Chinese spirit brand Moutai creates baijiu-infused ice cream

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(CNN) – Motai, a clear and forceful spirit famous for its extremely strong taste, is known to be the drink of choice among many Chinese politicians and businessmen seeking to impress their colleagues.

And now, the reputable brand hopes to enter the youth market by launching its first ever thick ice cream store by selling the infamous Strong Spirits sweets containing 53% alcohol.

The first Mautai ice cream shop opened on May 19 in the lobby of the Mautai International Hotel in the city of Zuni in southwestern Guizhou Province. The Quicho Motai Group, which produces spirit, is headquartered there.

Large is the most expensive type of Baijiu, often referred to as China’s “national spirit.” It is the most widely consumed hard liquor in the world even though it is almost completely drunk in the country. From wedding receptions to business banquets, it is served at every festive occasion across the country.

While Baijiu’s cheapest bottles cost as little as 1 in convenience stores China, Moutai’s 500ml to 700ml (18 to 24 ounce) bottles typically cost from 1,499 yuan ($ 223) to more than 16,000 yuan ($ 2,390) for rare vintage. In 2021, a rare case of Moutai sold for more than1 million in London – The highest price paid at auction for a lot outside of China.
The new Moutai ice cream store opened on May 19, 2022 in Zuni, China.

The new Moutai ice cream store opened on May 19, 2022 in Zuni, China.

VCG / Getty Images

What does it taste like?

Given the nickname “Fire Water” due to its strong flavor, many in China are curious about how ice cream with alcohol tastes.

The ice cream store will reportedly offer 14 flavors of thick-infused ice cream, including macha, chocolate and green plums, ranging in price from 39.9 yuan ($ 6) to over 100 yuan ($ 15).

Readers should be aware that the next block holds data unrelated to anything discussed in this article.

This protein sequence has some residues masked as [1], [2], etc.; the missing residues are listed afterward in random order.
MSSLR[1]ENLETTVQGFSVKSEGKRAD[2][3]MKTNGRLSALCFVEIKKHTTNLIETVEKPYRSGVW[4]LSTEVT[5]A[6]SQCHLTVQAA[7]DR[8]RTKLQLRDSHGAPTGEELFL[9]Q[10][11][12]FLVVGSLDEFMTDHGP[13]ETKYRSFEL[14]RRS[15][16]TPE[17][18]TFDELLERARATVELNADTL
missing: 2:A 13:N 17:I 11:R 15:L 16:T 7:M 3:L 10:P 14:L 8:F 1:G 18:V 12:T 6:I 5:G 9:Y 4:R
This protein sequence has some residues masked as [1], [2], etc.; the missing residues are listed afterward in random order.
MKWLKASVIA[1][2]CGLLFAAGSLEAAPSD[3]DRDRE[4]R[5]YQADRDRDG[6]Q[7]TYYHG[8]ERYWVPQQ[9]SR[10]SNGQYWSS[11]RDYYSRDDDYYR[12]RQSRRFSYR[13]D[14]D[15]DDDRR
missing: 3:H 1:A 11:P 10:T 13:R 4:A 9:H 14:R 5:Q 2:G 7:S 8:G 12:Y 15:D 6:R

According to local media reports, those who have already tried the ice cream describe it as having a “mild thickening taste”.

Distilled from sorghum and rice, the mass mass goes through eight rounds of underground fermentation over the course of a year, a process that gives the spirit an almost delicious taste like soy sauce. The notes of mushroom, caramel and bitter herbs add to the surprisingly rich flavor.

The store will officially open on May 29, but for now there are two flavors of Moutai ice cream available: the original Moutai ice cream and vanilla Moutai ice cream, sold at 39 yuan per serving.

Mautai ice cream is more expensive than Hagen-Days, China’s most popular ice cream brand. But while brands like Haagen-Dazs offer distribution options through cold chains, for now Moutai ice cream can only be enjoyed at a flagship shop.

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This makes food drinkers across the country crave the taste of Baijiu-infused ice cream.

A post on Weibo, a Chinese microblog platform like Twitter, says, “Looks like Mautai ice cream will turn into a buzz. I can’t afford alcohol, but I can definitely afford ice cream. I should give it a try,” a microblog platform like China’s Twitter , Says a post on Weibo. .

“When will the Mautai ice cream store open in Beijing?” Another asked.

Do not eat or drive

Liquor distiller Kweichow Moutai is now China’s second most valuable public listed company with a market cap of over $ 338 billion.

The brand’s entry into the ice cream world has sparked both fun and discussion. The hashtag “Mautai ice cream is 39 yuan per serving” has garnered over 180 million views on Weibo.

But while some felt the thickness could be a fantastic choice for the taste of ice cream, many applauded the novelty.

“Why can’t there be thick ice cream when there is rum ice cream?” Written by a Weibo user.

“Mautai Distillers may also launch ice cream according to the Mautai Vintage range. Salty ice cream with Baijiu flavor can also be a market to watch,” said another.

Some are already waiting for the next crossover, hoping for big-infused chocolate, coffee and milk tea.

Yet netizens were quick to question the potential effects of alcohol-infused ice cream.

“Does eating a cone give anyone tips if they can’t hold their alcohol at all?”

Customer service staff at the International Hotel told local media that the ice cream, produced jointly by the Quicho Motai Group and one of China’s largest dairy companies, Manganese Dairy, is made from 50 grams of milk per kilogram of milk.

Because it has an alcohol concentration of 3%, the research and development team advises consumers not to drive after eating and minors are not allowed to buy it.

Moutai is not the first brand to get a little adventurous with the national spirit of China. Baijiu-infused pizza and greasy bears have hit the market, while a chef in Beijing invented the deep-fried Baijiu cake.

Top Image: Brand’s flagship ice cream line of thick bottles on store shelves. Credit: VCG / Getty Images

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